Considerations for Basing the Partitioning Expression on a RANGE_N Function
Using the RANGE_N function to build a partitioning expression offers the following
Defining an efficient mapping or ranges between integer (BYTEINT, SMALLINT, INTEGER,
BIGINT), character (CHARACTER, GRAPHIC, VARCHAR, VARCHAR(n) CHARACTER SET GRAPHIC),
DATE, or TIMESTAMP type and INTEGER numbers.
Provides more opportunities than other expressions to optimize queries.
The Optimizer knows the number of defined partitions when you specify RANGE_N to define
the partitioning expression.
For other partitioning expressions, the Optimizer generally assumes a total of 65,535
partitions when statistics have not been collected, which could easily be far more
than the number of populated partitions. However, collecting statistics on PARTITION
can provide information about which partitions are empty.
Faster partitioning changes than any other expression using the following ALTER TABLE
You can optimize the effects of using RANGE_N in your partitioning expression by observing
the following guidelines:
Reference only a single integer (BYTEINT, SMALLINT, INTEGER, BIGINT), character (CHARACTER,
GRAPHIC, VARCHAR, VARCHAR(n) CHARACTER SET GRAPHIC), DATE, or TIMESTAMP column, not
For example, specifying a simple expression such as in place of a column name in the RANGE_N specification, even if the expression references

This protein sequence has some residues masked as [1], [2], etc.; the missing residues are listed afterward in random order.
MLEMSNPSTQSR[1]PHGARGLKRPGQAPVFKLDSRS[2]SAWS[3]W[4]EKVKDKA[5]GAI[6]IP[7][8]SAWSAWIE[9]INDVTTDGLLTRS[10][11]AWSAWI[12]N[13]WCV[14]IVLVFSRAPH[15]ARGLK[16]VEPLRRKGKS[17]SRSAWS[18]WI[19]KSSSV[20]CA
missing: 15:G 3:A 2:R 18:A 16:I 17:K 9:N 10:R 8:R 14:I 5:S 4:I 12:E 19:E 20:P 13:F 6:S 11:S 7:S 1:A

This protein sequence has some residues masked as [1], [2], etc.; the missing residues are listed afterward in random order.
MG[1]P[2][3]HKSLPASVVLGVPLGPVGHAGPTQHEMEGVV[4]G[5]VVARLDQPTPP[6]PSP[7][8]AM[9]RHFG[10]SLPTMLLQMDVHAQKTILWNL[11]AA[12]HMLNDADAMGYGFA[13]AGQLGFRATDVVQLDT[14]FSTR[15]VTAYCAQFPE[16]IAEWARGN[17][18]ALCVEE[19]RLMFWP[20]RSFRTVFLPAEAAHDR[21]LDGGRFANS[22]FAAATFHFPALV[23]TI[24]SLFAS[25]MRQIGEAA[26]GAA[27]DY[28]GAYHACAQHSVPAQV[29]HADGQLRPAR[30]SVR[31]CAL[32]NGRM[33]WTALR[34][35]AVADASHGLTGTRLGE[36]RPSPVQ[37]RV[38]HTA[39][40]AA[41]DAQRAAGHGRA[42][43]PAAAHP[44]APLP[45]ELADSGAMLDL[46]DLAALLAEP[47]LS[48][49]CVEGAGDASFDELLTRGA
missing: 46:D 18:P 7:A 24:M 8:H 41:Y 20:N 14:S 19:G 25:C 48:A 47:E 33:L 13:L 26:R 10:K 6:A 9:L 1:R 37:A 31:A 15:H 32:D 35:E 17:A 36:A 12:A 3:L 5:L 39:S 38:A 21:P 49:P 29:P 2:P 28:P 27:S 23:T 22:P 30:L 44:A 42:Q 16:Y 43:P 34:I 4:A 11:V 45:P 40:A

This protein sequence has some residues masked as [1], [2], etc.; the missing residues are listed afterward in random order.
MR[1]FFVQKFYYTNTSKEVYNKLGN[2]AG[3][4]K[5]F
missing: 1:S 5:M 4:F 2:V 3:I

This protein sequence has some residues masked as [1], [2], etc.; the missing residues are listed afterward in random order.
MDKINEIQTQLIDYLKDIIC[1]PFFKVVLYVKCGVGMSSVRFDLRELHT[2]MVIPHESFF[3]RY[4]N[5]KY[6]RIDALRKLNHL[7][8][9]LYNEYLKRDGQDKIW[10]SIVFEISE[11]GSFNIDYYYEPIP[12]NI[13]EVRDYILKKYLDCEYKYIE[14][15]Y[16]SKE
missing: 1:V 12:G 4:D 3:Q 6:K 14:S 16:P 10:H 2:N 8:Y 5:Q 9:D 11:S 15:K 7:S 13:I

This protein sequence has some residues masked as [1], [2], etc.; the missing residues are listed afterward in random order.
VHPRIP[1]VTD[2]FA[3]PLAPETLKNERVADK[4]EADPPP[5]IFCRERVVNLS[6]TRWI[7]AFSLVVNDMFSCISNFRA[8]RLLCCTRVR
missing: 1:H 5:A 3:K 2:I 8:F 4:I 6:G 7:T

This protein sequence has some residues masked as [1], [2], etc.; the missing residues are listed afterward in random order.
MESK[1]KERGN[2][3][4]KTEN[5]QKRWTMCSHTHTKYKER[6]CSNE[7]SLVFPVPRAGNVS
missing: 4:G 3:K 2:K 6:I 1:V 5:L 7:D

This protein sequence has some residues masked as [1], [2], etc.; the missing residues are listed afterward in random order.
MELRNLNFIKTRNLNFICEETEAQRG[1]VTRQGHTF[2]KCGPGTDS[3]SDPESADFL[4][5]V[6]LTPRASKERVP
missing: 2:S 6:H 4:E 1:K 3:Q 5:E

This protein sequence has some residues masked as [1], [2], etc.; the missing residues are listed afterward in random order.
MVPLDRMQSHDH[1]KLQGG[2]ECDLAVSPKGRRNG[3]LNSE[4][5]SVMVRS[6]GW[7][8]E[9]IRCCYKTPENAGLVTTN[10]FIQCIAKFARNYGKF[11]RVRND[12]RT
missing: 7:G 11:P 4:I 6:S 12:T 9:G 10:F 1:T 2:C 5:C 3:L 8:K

only a single column, can hinder, or even prevent, row partition elimination.
For equal‑sized ranges, always specify an EACH clause.
Note the following collateral facts about equal‑ and unequal‑sized partitions:
The performance of unequal‑sized partitions varies depending on which partitions are
Unequal size ranges can prevent fast partitioning changes from being made using the
ALTER TABLE statement (see SQL Data Definition Language).
Using the NO RANGE, NO RANGE OR UNKNOWN, or UNKNOWN specifications for a range can
negatively affect later ALTER TABLE partitioning strategies.
Do not use these clauses unless you have specific reasons for doing so (see SQL Functions, Operators, Expressions, and Predicates for details).
Reasons not to use the NO RANGE, NO RANGE OR UNKNOWN, and UNKNOWN clauses include
The maintenance and use of partitioned tables is simpler if you do not use these options,
and avoiding their use also prevents bad data from being inserted into the table.
If these partitions are not eliminated by row partition elimination, they can cause
negative performance impacts if they contain a large of number of rows.
If a partitioning column is NOT NULL such that test values can never be null, do not
specify UNKNOWN or NO RANGE OR UNKNOWN.
If the specified ranges cover all possible values, do not specify NO RANGE or NO RANGE